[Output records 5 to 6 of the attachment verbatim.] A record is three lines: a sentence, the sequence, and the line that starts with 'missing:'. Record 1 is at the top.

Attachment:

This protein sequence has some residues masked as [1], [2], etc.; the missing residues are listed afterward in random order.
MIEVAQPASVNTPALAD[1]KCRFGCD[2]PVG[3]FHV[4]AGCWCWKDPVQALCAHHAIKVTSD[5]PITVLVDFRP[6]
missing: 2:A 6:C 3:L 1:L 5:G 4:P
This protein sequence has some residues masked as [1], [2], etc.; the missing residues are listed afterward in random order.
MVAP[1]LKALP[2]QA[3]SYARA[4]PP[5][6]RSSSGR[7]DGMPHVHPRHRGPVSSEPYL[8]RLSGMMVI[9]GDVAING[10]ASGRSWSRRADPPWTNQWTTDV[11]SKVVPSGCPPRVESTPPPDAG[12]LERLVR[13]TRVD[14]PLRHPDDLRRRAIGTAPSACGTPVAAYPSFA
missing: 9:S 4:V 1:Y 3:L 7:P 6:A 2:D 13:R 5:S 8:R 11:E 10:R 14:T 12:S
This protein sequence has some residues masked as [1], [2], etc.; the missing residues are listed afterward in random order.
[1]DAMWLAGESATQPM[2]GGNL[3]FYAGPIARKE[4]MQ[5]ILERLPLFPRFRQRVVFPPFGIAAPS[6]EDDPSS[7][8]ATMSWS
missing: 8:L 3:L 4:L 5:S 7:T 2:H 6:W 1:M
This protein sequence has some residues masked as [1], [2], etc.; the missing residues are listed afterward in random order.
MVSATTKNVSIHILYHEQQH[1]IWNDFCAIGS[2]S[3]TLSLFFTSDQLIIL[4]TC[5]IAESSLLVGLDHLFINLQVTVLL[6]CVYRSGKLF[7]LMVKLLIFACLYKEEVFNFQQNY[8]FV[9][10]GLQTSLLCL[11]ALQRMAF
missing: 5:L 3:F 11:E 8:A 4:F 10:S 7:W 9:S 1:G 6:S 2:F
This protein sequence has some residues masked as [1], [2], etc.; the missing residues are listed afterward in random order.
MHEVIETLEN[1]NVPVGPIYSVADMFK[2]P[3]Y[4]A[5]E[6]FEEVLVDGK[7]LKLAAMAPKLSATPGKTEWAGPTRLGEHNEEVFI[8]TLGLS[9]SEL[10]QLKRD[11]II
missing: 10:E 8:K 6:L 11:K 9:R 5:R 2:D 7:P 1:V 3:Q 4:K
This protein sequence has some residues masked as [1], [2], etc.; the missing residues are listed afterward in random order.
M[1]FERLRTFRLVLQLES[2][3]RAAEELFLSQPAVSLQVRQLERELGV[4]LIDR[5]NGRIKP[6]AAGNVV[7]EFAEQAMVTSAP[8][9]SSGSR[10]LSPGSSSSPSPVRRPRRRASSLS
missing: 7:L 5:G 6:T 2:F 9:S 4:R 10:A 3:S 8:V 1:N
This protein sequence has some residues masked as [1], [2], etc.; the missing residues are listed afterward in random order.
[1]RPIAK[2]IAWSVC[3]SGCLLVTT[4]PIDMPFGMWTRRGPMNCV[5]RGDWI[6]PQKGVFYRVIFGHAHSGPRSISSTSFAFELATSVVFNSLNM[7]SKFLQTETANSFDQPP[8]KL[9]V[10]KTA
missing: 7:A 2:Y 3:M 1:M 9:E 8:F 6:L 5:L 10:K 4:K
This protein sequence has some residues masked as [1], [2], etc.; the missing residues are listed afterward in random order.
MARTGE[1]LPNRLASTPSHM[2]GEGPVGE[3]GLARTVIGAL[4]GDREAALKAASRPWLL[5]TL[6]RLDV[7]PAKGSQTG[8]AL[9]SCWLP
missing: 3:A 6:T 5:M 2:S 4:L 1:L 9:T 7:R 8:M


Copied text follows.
This protein sequence has some residues masked as [1], [2], etc.; the missing residues are listed afterward in random order.
MHEVIETLEN[1]NVPVGPIYSVADMFK[2]P[3]Y[4]A[5]E[6]FEEVLVDGK[7]LKLAAMAPKLSATPGKTEWAGPTRLGEHNEEVFI[8]TLGLS[9]SEL[10]QLKRD[11]II
missing: 10:E 8:K 6:L 11:K 9:R 5:R 2:D 7:P 1:V 3:Q 4:K
This protein sequence has some residues masked as [1], [2], etc.; the missing residues are listed afterward in random order.
M[1]FERLRTFRLVLQLES[2][3]RAAEELFLSQPAVSLQVRQLERELGV[4]LIDR[5]NGRIKP[6]AAGNVV[7]EFAEQAMVTSAP[8][9]SSGSR[10]LSPGSSSSPSPVRRPRRRASSLS
missing: 7:L 5:G 6:T 2:F 9:S 4:R 10:A 3:S 8:V 1:N